Article révisé par les pairs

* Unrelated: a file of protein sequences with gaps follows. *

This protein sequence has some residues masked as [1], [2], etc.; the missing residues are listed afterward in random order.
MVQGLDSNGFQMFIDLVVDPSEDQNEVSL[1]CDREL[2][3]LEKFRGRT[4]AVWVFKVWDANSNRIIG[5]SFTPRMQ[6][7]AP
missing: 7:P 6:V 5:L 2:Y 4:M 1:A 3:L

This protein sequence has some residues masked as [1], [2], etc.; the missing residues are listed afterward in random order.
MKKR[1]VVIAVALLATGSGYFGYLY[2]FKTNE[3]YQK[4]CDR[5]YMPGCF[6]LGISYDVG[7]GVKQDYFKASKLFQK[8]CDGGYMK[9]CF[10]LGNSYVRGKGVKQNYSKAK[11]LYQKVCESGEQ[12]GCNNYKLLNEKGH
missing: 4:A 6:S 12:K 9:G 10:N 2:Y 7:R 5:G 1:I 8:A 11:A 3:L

Résumé : Two groups of 10 Balbc by Jico male mice were immunised on days 0, 15 and 35, with the extra cellular domain (ECD) of the human thyrotropin receptor (TSH-R) expressed as a fusion protein in bacteria (group 1) or with the maltose binding protein (MBP) fusion partner alone (group 2). Blood was obtained on days 0, 22, 32, 42 and 49 and samples from the individual animals pooled for each group. Serum and immunoglobulin (IgG) preparations were tested, using CHO cells expressing the human TSH-R (JP26 and JP09) for thyroid stimulating (TSAb); thyroid blocking (TBAb) and thyrotropin binding inhibiting (TBII) activities. Neither serum nor IgGs were found to contain TSAb at any time point. TBII activity was present in the serum of both groups on day 32 and in group 1 only on day 49; when the test was performed on IgGs, only the MBP-ECD day 49 preparation remained significantly positive for TBII (p < 0.005). Significant TBAb activity was present in both the serum and IgG of group 1 day 49 (p < 0.005) and to a lesser extent on 42 (p < 0.02). Following the second immunisation (day 15) both groups and had decreased circulating T4 levels (p < 0.05) when compared with day 0 in each case. Group 2 were unaffected by the third immunisation on day 35 but the MBP-ECD group again had significantly decreased T4 levels (p < 0.02) compared with MBP day 49 and (p < 0.03) when compared with MBP-ECD day 0. Histological examination of thyroids from group 1 animals revealed extensive vascularisation and an atypical lymphoblastoid infiltration which was not observed in control mice. These preliminary results indicate that care is required in interpreting data since a non-receptor antigen was shown to decrease circulating thyroxine and serum from these animals had apparent TBII like activity. However, the results obtained with the IgGs suggest that receptor autoantibodies can be induced by immunising with the human TSH-R, in addition, the immunised mice show histological evidence for the development of thyroiditis.